Psychology Exam1 Study Guide
Psychology Exam1 Study Guide Psychology 2351
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This 14 page Study Guide was uploaded by Brittney Okorocha on Wednesday February 4, 2015. The Study Guide belongs to Psychology 2351 at University of Houston taught by Derek De La Pena in Spring2015. Since its upload, it has received 342 views. For similar materials see Psychology of Adolescence in Psychlogy at University of Houston.
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Date Created: 02/04/15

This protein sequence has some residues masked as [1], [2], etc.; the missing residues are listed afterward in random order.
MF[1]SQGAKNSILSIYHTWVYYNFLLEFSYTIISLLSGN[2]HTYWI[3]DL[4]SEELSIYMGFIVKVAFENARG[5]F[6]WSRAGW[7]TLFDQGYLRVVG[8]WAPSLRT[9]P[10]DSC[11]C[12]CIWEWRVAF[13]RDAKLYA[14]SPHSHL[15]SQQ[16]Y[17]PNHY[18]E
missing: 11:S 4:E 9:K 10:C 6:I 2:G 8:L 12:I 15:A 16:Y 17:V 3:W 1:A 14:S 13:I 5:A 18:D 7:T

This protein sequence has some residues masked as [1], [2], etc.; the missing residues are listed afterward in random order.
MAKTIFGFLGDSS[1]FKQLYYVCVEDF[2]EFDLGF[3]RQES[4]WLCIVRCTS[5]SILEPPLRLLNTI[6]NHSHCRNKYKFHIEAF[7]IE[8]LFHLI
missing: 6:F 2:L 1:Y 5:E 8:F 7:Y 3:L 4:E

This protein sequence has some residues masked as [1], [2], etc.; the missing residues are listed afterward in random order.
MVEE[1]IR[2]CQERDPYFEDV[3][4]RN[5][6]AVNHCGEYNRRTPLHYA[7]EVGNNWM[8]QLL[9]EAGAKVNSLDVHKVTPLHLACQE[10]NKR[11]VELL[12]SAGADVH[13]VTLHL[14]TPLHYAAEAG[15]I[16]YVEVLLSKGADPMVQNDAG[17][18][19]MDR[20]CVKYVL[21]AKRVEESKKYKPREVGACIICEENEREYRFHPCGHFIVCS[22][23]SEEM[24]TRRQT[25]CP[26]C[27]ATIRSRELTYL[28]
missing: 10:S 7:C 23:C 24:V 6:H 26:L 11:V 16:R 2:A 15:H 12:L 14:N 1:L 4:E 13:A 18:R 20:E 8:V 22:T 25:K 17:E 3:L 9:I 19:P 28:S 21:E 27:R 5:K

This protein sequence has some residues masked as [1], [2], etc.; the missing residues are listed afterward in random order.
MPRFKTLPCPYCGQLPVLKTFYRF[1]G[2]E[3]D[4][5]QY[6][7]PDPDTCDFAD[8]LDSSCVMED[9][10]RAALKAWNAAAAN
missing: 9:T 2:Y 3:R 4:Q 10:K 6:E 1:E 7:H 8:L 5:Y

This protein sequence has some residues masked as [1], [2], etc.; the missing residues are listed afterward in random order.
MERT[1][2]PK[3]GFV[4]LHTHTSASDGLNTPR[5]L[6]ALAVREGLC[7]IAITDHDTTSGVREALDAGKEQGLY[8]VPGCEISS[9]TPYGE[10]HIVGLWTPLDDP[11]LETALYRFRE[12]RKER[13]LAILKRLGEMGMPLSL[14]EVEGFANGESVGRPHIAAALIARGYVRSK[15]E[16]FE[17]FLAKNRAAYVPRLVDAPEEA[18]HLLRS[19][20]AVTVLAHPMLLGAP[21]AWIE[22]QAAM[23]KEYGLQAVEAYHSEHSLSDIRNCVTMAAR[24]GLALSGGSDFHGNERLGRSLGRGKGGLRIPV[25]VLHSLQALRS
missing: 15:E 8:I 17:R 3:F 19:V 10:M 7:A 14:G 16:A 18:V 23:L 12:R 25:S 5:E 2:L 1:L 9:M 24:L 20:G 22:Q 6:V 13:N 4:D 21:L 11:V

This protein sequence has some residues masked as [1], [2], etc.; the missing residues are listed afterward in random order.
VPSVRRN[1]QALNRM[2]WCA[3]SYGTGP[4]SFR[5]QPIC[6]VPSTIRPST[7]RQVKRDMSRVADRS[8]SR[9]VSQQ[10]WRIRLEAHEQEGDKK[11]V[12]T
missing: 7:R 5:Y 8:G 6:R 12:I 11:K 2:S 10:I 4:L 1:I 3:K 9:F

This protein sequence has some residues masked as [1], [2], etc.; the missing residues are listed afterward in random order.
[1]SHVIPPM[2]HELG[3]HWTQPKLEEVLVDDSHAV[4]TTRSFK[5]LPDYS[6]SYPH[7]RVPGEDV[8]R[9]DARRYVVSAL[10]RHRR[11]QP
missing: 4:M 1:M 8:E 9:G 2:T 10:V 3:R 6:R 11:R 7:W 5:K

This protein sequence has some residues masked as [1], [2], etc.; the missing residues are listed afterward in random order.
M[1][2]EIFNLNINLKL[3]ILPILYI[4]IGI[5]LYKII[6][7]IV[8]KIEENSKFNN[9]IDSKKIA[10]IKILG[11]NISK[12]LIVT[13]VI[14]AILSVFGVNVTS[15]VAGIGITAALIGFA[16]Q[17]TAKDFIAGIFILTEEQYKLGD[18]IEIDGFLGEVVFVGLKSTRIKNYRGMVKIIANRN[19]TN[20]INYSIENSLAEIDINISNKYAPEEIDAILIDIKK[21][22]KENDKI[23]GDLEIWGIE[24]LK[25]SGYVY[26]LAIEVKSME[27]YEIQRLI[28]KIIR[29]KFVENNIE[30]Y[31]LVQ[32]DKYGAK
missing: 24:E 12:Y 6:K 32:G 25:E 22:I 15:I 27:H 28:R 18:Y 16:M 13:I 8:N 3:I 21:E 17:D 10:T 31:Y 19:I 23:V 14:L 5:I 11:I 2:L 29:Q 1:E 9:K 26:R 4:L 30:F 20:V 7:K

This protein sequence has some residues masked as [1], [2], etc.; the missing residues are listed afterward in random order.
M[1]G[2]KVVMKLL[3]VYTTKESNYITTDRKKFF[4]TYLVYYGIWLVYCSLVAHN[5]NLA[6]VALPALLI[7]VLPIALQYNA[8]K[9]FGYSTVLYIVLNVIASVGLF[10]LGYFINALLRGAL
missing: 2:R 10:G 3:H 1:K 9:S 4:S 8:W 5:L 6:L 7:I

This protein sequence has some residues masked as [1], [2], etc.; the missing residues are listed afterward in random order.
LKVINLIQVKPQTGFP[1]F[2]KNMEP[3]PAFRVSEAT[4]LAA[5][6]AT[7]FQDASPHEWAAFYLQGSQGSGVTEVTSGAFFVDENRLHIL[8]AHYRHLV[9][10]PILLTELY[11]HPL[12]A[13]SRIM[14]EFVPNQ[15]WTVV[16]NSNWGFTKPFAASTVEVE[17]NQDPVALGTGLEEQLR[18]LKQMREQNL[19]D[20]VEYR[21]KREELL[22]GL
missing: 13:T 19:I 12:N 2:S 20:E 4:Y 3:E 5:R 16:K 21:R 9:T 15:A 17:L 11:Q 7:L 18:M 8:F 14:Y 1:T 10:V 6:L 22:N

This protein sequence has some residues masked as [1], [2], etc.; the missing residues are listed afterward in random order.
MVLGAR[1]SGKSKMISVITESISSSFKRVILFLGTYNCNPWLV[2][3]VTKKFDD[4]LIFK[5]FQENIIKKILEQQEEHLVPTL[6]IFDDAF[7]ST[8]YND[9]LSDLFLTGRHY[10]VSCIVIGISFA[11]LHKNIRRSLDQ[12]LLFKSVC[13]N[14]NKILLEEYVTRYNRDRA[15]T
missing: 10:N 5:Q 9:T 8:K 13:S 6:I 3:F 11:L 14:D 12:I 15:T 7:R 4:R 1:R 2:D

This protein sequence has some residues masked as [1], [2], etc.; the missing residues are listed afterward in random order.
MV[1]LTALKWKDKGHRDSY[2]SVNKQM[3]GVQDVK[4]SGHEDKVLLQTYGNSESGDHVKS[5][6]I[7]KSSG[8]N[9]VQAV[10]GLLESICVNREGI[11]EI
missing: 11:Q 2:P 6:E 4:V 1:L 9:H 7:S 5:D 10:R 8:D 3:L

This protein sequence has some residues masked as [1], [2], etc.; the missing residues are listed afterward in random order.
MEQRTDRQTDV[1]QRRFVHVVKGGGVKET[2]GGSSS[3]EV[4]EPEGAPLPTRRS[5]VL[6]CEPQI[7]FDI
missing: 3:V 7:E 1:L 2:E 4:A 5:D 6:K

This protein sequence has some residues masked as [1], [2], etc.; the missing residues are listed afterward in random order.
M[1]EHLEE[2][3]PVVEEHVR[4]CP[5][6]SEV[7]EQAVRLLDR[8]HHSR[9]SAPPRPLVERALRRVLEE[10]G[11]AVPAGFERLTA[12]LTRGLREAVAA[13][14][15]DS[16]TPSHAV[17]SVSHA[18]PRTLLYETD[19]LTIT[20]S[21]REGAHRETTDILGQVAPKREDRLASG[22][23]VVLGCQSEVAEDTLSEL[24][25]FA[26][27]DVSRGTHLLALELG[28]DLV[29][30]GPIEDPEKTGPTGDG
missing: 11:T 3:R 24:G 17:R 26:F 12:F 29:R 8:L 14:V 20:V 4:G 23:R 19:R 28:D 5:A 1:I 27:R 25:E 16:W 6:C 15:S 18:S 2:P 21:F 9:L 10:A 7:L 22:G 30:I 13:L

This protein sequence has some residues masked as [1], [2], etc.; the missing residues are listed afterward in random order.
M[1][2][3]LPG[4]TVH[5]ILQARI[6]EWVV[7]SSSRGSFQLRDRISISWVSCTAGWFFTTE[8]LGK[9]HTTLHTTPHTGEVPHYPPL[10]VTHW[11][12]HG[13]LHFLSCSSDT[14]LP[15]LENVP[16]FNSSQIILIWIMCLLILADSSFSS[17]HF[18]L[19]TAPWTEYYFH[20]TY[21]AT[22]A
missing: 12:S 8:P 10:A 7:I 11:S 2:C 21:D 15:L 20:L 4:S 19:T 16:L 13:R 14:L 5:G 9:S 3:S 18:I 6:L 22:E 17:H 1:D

Psychology Exam 1 Studv Guide Active V Passive Learners ABCDE VS PUIDS acronym Active Passive Believe Unbelief Consistent Inconsistent Determineddisciplined Distracted Evolve Stagnant same No excuses Full of excuses Chapter 1 Intl39oduc 4th Century BC 9 Plato argued that reasoning becomes apparent in adolescence kids should be involved with sportsmusic and study sciencemath 9 Aristotle argued that the ability to choose selfdetermination is a hallmark of maturity 20th Century 9 Stanley Hall Father of scientific study of adolescence biological view point 0 Emphasis on biological nature puberty O Stormandstress view adolescence is a turbulent time con ictmoodswings O Hall s view adolescent s thoughts feelings and actions oscillate between humility and conceit good and temptation happiness and sadness 1 Margaret Mead 1928 0 Studied adolescence on the island of Samoa 0 Argued that the basic nature of adolescence is not biological but rather sociocultural I When cultures provide a smooth gradual transition from childhood to adulthood there is little stormandstress experienced Inventionest View Adolescence is a sociohistorical creation At 20th century legislation was enacted that ensured dependency of youth and made their move into the economic sphere more manageable Adolescence was a result of the motivation for compulsory education 18901920 Age of Adolescence believe that the concept of adolescence was invented during the same time Virtually every state passed law excluding youth from most employment and required them to attend secondary school 19101930I of 1015 year olds employed decreased by 75 and school attendance increased Cohort group born at similar points in history and share similar experiences as a result Cohort Effect effects due to a person s time of birth era or generation but not actual chronological age Millennials The generation born after 1980 entered adulthood in new millennium seen as upbeat liberal confident open to change and self expressive 2 characteristics 1 As their ethnic diversitv has increase over prior generations many millennial adolescents and emerging adults are more tolerant and openminded than their counterparts in previous generations 2 Dramatic increase in their use of media and technology Pros and Cons to how technology revolution affects youth Writing Skills spell check social media quick text concerns immediate gratification youth more interested in info retrieval rather than info formation Cognitive and Reasoning skills Flynn Effect suggest IQs are increasing StereotVDing adolescence Stereotype broad category re ecting our impressions and beliefs about people 0 An image of what the typical member of a group is like Adolescent generalization gap Coined by Joseph Adelson Widespread generalizations about adolescents that have developed based on info about a limited and often highly visible group of adolescents A positive view of an adolescence 9 Adults perceptions of adolescents emerge from a combo of personal experiences and media portrayals they believe adolescents are less respectful and more selfcentered 9 Adolescence isn t a time for rebellion for a large majority of youth 9 Acting out and testing boundaries are ways adolescents moved towards accepting parental views 9 More accurate to see adolescence as a time for evaluation Positive Youth Development PYD in adolescence re ects the positive psvchologv approach which emphasizes strengths of youth and positive qualities and developmental trajectories that are desired of youth 0 5 C s ofPYD O Competence 0 Confidence 0 Connection 0 Character 0 CaringCompassion Adolescents in the US Increase in of adolescents immigrating from Latino and Asian countries Youth development occurs against a cultural backdrop of contexts Family peers etc Social policy and adolescent development Social policy course of action designed by national government to in uence the citizen s welfare In 2008 19 of US childrenadolescents were living in families below poverty line US social policy focuses on teen drug usedelinquency not enough focus on positive strengthbased approaches Global perspective The way adolescence is presented is largely based on writingresearch of scholars in Western world especially North America and Europe Differences in youth around the world 23 of Asian Indian adolescents accept their parent s choice of a marital partner for them In some places in Middle East kids can t interact with the opposite sex not even in school Terms Contexts settings in which development occurs settings in uenced by historical economic social amp cultural factors Resiliency being able to get it done with adversity on the table Biological processes physical changes in your body genes brain height weight etc Coanitive processes thinkingintelligence Socioemotional processes changes in a person s relationships with others in emotionspersonality and social contexts Midlate childhood 611 year olds also known as school years Earlv adolescence middle school and junior high Late adolescence latter half of 2nd decade of life career and dating interests identity exploration Emerging adulthood 1825 years old starts in late teens or early twenties lasts through 30 s career development Developmental cognitive neuroscience explores link between development cognitive processes and the brain Developmental social neuroscience examines connection between Socioemotional processes development and the brain Periods of Develonment CHILDHOOD 0 Prenatal period conceptionbirth 9 months 0 Infancy birth1824 months beginning of language symbolic thought sensorimotor coordination social learning etc 0 Early childhood end of infancy to 56 years old preschool years learn self sufficiency Follow instructions play with peers 0 Middle and late childhood 610 years old elementary school years reading writing and arithmetic increased selfcontrol central theme is achievement ADOLESCENCE lThe period of transition between childhood and adulthood that involves biological cognitive and Socioemotional changes key task prep for adulthood 0 Early Adolescence middle schooljunior high pubertal change 0 Late Adolescence latter half of 2rld decade of life career interest dating identity exploration ADULTHOOD 0 Early adulthood late teensearly 20s and lasts through 30s establish personal and economic independence and career development intensifies 0 Middle adulthood 3545 years old and ends between 55 and 65 years old deeper re ection about meaning of life increased interest in transmitting values to next generation increase concern about decline in healthphysical functioning 0 Late adulthood 60 amp70 years old to death adjustment to decreased strengthhealth retirement and reduced income Developmental Transitions Childhood to Adolescence 0 Growth spurt hormonal changes and sexual maturation 0 More abstract ideal and logical thinking 0 More dramatic mood swings Adolescence to adulthood 0 Adolescence begins with biology and ends with culture 0 Emerging adult 1825 years old developmental period I Experimentation and exploration 39 Jeff Arnett s 5 key factors to emerging adulthood 1 Identity exploration especially in love and work key changes in identity 2 Instability in love work and education 3 Selffocusedl little social obligations little dutiescommitments to others so more time to run own life 4 Feelings in between don t consider self an adolescent or full edged adult either 5 Age of possibilities opportunity to transform their life more optimistic about future and opportunity to reorient life in positive direction Becoming and Adult 0 In US adulthood having full time job 0 emerging adulthood applies more to western countries also Japan than to developing countries I 3 types of assets important in making a competent transition through adolescence and emerging adulthood 0 Intellectual development 0 Psychologicalemotional development 0 Social development Developmental Issues 0 Nature v Nurture 0 Debate whether development is primarily in uence by biological inheritances nature or environmental experiences nurture 0 Continuity and discontinuitv O Extent to which development involves gradual cumulative change continuity or distinct stages discontinuity 0 Early and Later Experience 0 The degree to which early experiences especially in early childhood or later experiences are key determinants of development ex If a child experiences negative stressful circumstances in life can it be outweighed by later more positive experiences in adolescence Psychoanalytic Psychodynamic Theory Development is primarily unconscious goes into the realm of unconsciousness O Sigmund Freud 18561939 I Id unconsciousinstincts sex hunger Freudian slips I Superego partly unconscious conscience moral side of personality guilt right from wrong I Ego partly unconscious deals with demands of reality and makes rational decisions defense mechanisms executive branch of personality because it makes rational decisions I Freud thought adolescents bury their con icts in unconscious mind 0 Ego resolves con ict between reality demands Id wishes and superegos constraints through defense mechanisms which are unconscious methods of distorting reality that they ego sues to protect itself from anxiety produced by con icting demands of the 3 personality structures repression is the most powerful defense mechanism it pushes unacceptable Id impulses out Freud s Psvchosexual Stages of Development Oral mouth Birth 15 years old Anal anus 153 years old Phallic genitals 36 years old Latency repressed sexual interests social and intellectual skills are developing 6 years oldPuberty 5 Genital Sexual reawakening Puberty Onward 0 Our adult personality is determined by the way we resolve con icts between sources PP Ni of pleasure at each stage and the demands of reality Erikson s Psvchosocial TheorV 0 We develop in psychosocial stages that take place throughout the m rather than psychosexual stages which take place within first 5 years of life 0 Believed primary motivation for human behavior is social and re ects desires to affiliate with others 0 Erikson s 8 Stages of Development 1 Trust v Mistrust Infancy1st year Autonomy v Shame Doubt 13 years old Initiative v Guilt 35 years old Industry v Inferiority 6 years old puberty Identity v Identity confusion 1020 years old Intimacy v Isolation 20s30s Generativity v Stagnation 40s50s Integrity v Despair 60s onward WNQP PP P Piaget s COgnitive Development Theorv Individuals construct their understanding of the world 4 stages of development 1 Sensorimotor Birth2 years old seehear physical motor actions to understand the world 2 Preoperational 27 years old represent world with wordsimages increased symbolic thinking 3 Concrete Operational 711 years old reason logically about concrete events classify objects into different sets 4 Formal Operational 1 ladulthood I reasoning in more abstract idealistic and logical ways vaotskv s Sociocultural Cognitive TheorV Emphasis on how culture and social interaction guide cognitive development Gave social interaction and culture far more important roles in cognitive development than Piaget Infoprocessing TheorV Emphasizes that people manipulate info monitor it and strategize about it memorythinking We develop a gradually increasing capacity for processing info not in stages Behaviorism Development is observable behavior that can be learned through environmental experiences We can study scientifically only what we can directly observe and measure Skinner s Operant Conditioning 0 Through Operant conditioning the consequences of behavior produces changes in the probability of the behavior s occurrence behavior followed by a rewarding stimulus will increase the likelihood of that behavior recurring If it s a negative stimulus the behavior is less likely to recur akaz consequences of a behavior produces change in the probability of behavior s occurrence Bandura s Social Cognitive TheorV Behavior Environment and PersonCognition are all interrelated this is basically the social cognitive theory Bronfenbrenner s Ecological TheorV The in uences on an individual are 0 Microsystem setting that the adolescent lives familyfriends school neighborhood most direct interaction with social agents takes place with friends parents teachers 0 Mesosvstem connection between contexts family experience in relation to school experience ex parents reject child child has trouble developing positive relations with teachers 0 Exosystem links between social settings that the adolescent doesn t have an active role and the individuals immediate context an adolescent s experience at home may be in uenced by a mom s experience at work mom may get promotion that causes her to travelbe away more which will change interaction with adolescent O Macrosvstem culture adolescent lives culture behavior patterns beliefs etc of a group that pass from generation to generation 0 Chronosvstem patterning of environmental events and transitions over the life course also sociohistorical circumstances like a divorce or increase in opportunity for adolescent girls to pursue a career An Eclectic Theoretical Orientation No single theory can explain entirely the complexity of adolescent development Doesn t follow any one theoretical approach selects from each theory whatever s considered its best features Methods for Collecting Data Naturalistic observation studies by observation only either in a lab with controlled settings removing any real world factors or in the everyday world naturalistic observation Surveys and interviews Standardized tests IQ tests SAT ACT Physiological measures study development a different points in life body composition hormone level MRIs Experience Sampling Method ESM Participants are given pages and researchers beep them at random Participants must report different aspects going on in immediate situation mood what they re doing where they are etc Case Study Indepth look at a single person Mainly done by mental health professionals Correlational Studies based on a statistical analysis used to describe the degree of association between 2 variables Coefficient ranges from 100 to 100 0 Negative inverse relation 0 Positive direct relation 0 Closer to 1 the stronger the correlation 0 Correlation of 0 no correlation Correlation does NOT equal causation Experimental Research to study causality lresearchers use experiments 0 Independent Variable What s being manipulated O Dependent Variable What s being measured Chapter 2 Puberty Health and Biological Foundations Puberty Period of rapid physical maturation involving hormonal and bodily changes brain neuroendocrine process Hormones Chemical substances secreted by endocrine gland into blood stream Androgen Male sex hormones Estrogen Female sec hormones Testosterone important role in male development increase height voice changes Estradiol important role in female development Wider hips breasts development Endocrine svstem role puberty involves the interaction of the hypothalamus pituitary gland and gonads testesovaries reactivates HPG axis initially activated in during fetalneonatal period 0 Culmination of hormone activity results in menarche a girl s first period and spermarche a boy s first ejaculation Adrenarche hormone change in adrenal glands changes start around 69 years old in girls and a year later in boys before What s generally considered the start of puberty Gonadarche follows adrenarche about 2 years later What most consider puberty 810 for girls 1011 for boys involves the maturation of internal primary sex characteristics OvariesTestes and external sex characteristics pubic hair breasts etc 0 Weight has been implicated as a precursor to puberty individuals With more body fat ten to start puberty earlier Growth Spurt the average beginning is 9 years old for girls peak at 115 years old and 11 years old for boys peak at 135 years old During growth spurt girls grow 35 inches per year and boys grow 4 inches per year 0 Peak weight gain is about the same time as peak in height girls gain 18 pounds by age 12 and boys gain 20 pounds by age 135 0 Increase hip growth in girls increased shoulder width in boys Sexual Maturation lMalesz increased penis and testicle size pubic hair minor voice change spermarche armpit hair greater voice change facial hair lFemalez breast increase andor pubic hair armpit hair wider hips menarche Secular Trends of Puberty Secular trends Patterns of pubertal onset over time especially across generations During 20th Century onset age of puberty decreased US kids physically mature up to a year earlier than European countries likely due to improved health our healthcare Physiological Dimensions of Puberty Preoccupation with one s body image is strong throughout adolescence especially during puberty During puberty girls become more dissatisfied with their bodies boys more satisfied both generally positive views by the end of adolescence Body art 0 Increased of adolescents and college kids are obtaining tattoos and piercings 0 Researchers don t agree whether body art is used to express individuality self eXpression or rebellion Early v Late Maturation Advantageous to be an early maturing boy Early maturing girls are more vulnerable to drinking smoking depression eating disorders etc Social and cognitive immaturity may lure early maturing girls into problem behaviors Hormones and Behavior Hormones are a factor of an increase in variable emotions Higher levels of androgens are associated With violence in boys Increased levels of estrogen leads to depression in girls Social factors likely account for more of the variance concerning depression and anger than do hormones alone Are Puberty s Effects Exaggerated Looking at life span puberty has a less dramatic effect than is commonly though for most people 0 Not Wise to single out biological changes as dominant in uence during adolescence Risk Taking Behavior unstructured environments more risk taking Early adolescence seek experiences that create high intensity feelings excitement arousal Sensation seeking increases from 1015 years old and either decreases or remains stable afterwards Prefrontal cortex involved With reasoning selfcontrol and decision making matures later than the amygdala regulates emotion Social Capital good schools diploma church less risky behavior Health Many unhealthy habitsbehavior in adulthood begin during adolescence In adolescence many people reach a level of heath strength and energy that ll never match during the rest of their life begin to develop the idea that they re invincible Health Services Adolescence underutilize other healthcare systems 0 They don t believe they ll help 0 Some doctors lack training time to provide health care to adolescents 0 Low use of health services by older adolescent males Leading Causes of Death Emerging Adults Health Emerging adults have more than twice the mortality rate of adolescence 0 Engaging in more healthcompromising behaviors more chronic health problems more likely to be obese andor have mental illness especially males Nutrition Eating habits of adolescents are health compromising increase of adolescents develop an eating disorder Parents play a role with what they eat themselves and what they serve Exercise Sports Study done in 2000 I US adolescents exercised less and ate more junk than other countries TV computers phones RE and poor parental and peer role models Become less active as they each and progress through adolescence Decreased triglyceride levels decreased blood pressure decreased chance of type two diabetes and heart disease In those that exercise regularly Higher levels of task preparation and response inhibition patience and decreased drug use better sleep patterns better at dealing with stress and general life and improved cognitive skulls Can lead to increased selfconfidence motivation to excel ability to work with others Can also lead to higher expectations from parents andor coach to win possible use of steroids academics may suffer Mastery focus leads to more persistence and skill development throughout a season 45 of adolescents got inadequate sleep on weekdays less than 8 hours Inadequate sleep leads to falling asleep in class being crankytired decreased mood consuming too much caffeine Adolescents given the opportunity slept for 9 hours and 25 minutes Older adolescents are more sleepy Delay in onset of melatonin in later v early adolescence O Decreased depression and discipline problems when school started at 830 instead of 725 Edina Minnesota Evolution Hereditv and Environment Evolutionarv Psvcholoav I Emphasizes importance of adaptation reproduction and survival of the fittest in explaining behavior Adaptive behavior modification of behavior that promotes survival in the natural habitat B andura criticized the biologizing of psychology Heredity We inherit half of our genes from each parent 46 chromosomes in each cell 23 in sex cells each chromosome has thousands of genes Genotype genetic heritage genetic material Phenotype genotype expression in observed and measurable characteristics personality height weight intelligence etc Behavioral Genetics study of the in uence of heredity and environment on individual differences in human traits and development use twins or adoption situations to study Twin studies behavior similarity of identical twins monozygotic is compare with fraternal twins dizygotic identical twins have more behavioral similarities than fraternal twins Adoption studies seek to discover whether the behavioral and psychological characteristics od adopted kids are similar to their adoptive or biological parents Hereditv Environment Correlation How heredity and environment correlate 1 Passive genotVDeenvironment correlations due to biological parents genetically related to the child provide a rearing environment for the child ex parents may have genetic predisposition to be smart and read well Since they enjoy reading they ll provide their kid with books and child will most likely end up a skilled reader 2 Evocative genotVDeenvironment correlations occur because an adolescent s genetically shaped characteristics elicit certain physical and social environments ex cooperative attentive adolescent evokes more pleasant and instructional responses from adults v an uncooperative distractible adolescent 3 Active nichepicking genotypeenvironment correlationsoccur when children seek out environments they find compatiblestimulating nichepicking refers to finding a setting suited to one s abilities ex attractive adolescents tend to seek attractive peers 0 Relative importance of these correlations change throughout infancy to adolescence